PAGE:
Five years may not seem an awfully long time, but for a Portland all-ages music venue, it's an eternity. So in the half-decade that the Artistery has been open on Southeast Division Street—it has considerably longer roots as an underground venue and Christian artists collective that began in 2001 in the Brooklyn neighborhood with sponsorship from the Imago Dei church—it has endeared itself to more than one generation of music fans and artists.
What's even rarer than the Artistery's lifespan is its self-sufficient financial structure: In addition to the basement-level venue, the house—nondescript but for a large painted "A" on its side—holds nine artist studios. Those artists, in addition to paying rent, must volunteer at the venue on show nights. The communal nature of the venture not only lends the club character, it has kept it alive.
For the past eight years, Aaron Shepherd has been the ringmaster for the Artistery circus. On his watch, he's seen it go from an insular art experiment to a thriving (entirely secular) venue.
In January, 32-year-old Shepherd learned that the Artistery building had been sold to a large developer (the club's final string of shows is slated for this week) that wanted the building's tenants out immediately. Behind the counter at his in-venue record store, the Biz, Shepherd is cheery despite a chest cold and the pending demolition of a community he has been instrumental in creating. "You never know where life'll take you," he says.
WW: Were you surprised to be kicked out on such short notice?
Aaron Shepherd: It was a surprise. First, [the landlord] asked us if we could get out in 30 days. I didn't see any way it could happen, and it didn't make any sense. All of a sudden there's a "closed" sign on the door? Maybe [the Artistery] isn't the most incredible thing Portland's ever seen, but it meant something to some people. So he ended up giving us 60 days, and we planned the last week of shows.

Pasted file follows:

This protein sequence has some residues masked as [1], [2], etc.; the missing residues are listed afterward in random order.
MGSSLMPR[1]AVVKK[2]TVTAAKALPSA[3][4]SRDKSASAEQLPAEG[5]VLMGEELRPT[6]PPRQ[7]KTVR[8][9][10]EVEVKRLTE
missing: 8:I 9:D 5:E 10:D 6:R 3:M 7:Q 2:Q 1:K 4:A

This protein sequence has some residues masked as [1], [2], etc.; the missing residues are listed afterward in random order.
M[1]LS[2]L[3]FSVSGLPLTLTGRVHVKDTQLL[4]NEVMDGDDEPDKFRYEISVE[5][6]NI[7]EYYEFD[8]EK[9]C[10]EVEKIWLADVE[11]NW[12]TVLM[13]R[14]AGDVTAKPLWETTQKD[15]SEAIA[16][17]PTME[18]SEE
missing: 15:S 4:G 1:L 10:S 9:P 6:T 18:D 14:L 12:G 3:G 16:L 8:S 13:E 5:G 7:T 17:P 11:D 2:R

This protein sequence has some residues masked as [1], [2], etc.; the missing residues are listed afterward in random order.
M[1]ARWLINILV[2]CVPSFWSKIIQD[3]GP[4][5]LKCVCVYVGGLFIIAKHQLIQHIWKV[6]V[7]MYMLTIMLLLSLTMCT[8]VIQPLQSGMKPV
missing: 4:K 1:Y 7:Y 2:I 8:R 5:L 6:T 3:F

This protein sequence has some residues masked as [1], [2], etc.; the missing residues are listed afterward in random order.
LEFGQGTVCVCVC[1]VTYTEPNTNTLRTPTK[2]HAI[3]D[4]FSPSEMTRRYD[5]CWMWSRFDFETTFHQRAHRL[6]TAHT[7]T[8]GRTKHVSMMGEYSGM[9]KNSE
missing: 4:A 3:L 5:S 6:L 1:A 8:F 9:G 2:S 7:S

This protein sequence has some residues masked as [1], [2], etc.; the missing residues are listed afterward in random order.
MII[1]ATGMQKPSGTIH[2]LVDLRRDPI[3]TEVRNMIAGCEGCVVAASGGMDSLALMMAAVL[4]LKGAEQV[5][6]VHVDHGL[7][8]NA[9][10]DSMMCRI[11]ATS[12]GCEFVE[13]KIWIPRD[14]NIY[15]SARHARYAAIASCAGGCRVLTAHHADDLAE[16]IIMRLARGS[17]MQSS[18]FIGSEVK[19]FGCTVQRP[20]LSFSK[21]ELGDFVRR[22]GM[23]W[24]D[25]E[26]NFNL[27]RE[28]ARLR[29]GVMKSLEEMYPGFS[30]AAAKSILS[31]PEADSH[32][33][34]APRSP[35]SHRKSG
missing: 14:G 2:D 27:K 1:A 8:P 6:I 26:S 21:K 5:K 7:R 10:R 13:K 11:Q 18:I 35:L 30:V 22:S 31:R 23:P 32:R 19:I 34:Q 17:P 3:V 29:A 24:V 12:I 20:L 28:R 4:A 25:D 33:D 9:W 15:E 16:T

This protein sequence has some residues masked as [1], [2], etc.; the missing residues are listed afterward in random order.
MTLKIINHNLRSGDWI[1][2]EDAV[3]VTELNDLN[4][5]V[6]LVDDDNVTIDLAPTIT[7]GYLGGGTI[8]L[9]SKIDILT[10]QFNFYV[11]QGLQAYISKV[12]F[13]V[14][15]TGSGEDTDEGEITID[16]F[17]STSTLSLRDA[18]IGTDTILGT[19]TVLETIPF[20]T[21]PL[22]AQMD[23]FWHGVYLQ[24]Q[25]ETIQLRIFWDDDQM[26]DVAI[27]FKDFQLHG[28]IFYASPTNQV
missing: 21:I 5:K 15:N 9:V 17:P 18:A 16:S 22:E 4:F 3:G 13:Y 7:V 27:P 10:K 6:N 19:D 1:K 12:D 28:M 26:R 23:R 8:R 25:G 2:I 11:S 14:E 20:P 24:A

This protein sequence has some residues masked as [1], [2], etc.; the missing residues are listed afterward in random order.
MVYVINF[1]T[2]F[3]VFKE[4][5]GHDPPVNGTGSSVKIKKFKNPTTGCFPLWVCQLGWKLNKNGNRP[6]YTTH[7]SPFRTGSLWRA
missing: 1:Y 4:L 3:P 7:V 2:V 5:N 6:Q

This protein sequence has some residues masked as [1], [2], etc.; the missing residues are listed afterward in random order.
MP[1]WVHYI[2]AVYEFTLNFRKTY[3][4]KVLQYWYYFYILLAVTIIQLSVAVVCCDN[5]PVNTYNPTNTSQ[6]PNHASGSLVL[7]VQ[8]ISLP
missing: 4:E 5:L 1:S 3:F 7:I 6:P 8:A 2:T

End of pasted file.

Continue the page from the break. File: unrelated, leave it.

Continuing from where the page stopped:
How did that last week come together?
I'm extremely nostalgic, and so I remembered what I considered the golden years of this place. And I just started calling bands. And everybody said, "Of course." The type of people I wanted to be here were the type of people who wanted to do it. That felt good.
Were you ever shut down by the cops in the early days?
At the [Brooklyn neighborhood] house we were really lucky—we had really loud shows down there, but no one ever complained. So it was kind of a shock when we moved here and cops would show up. The neighborhood just wasn't used to us. There are a lot of stresses running a place like this. If we get shut down, it's not just a venue, there are nine people using studio space here. So it's irresponsible to say, âYeah, screw it, who cares?â
Do you see a silver lining for all-ages music in Portland?
Absolutely. I mean, it takes a while for you to turn 21 [laughs]. That seems like a very long time when you're in high school or junior high or whenever it is that you decide you want to see live music, and I hope that's motivation for people to start something. There are places that are doing this sort of thing while supporting themselves with alcohol sales—Backspace, Branx—I don't look down on that at all. Art should be available to everyone, so however you can make that happen is cool. It's hard to say that the Artistery is the model, because it's not. It's just a thing that happened for a period of time.
Do you have advice for people who want to start something like Artistery?
I think you just figure out what you want to do, decide if it's a good thing to do or not and then do it. It's so straightforward to me! What else are we here for if not to just go for it? That's what we did. We didn't have a blueprint for this place; it just evolved, and we let it evolve. That's important, too: Don't hold on too tightly to your ideals. Just pick the important ones and stick to those.
SEE IT: The Artistery hosts four final shows this week. See music calendar for details.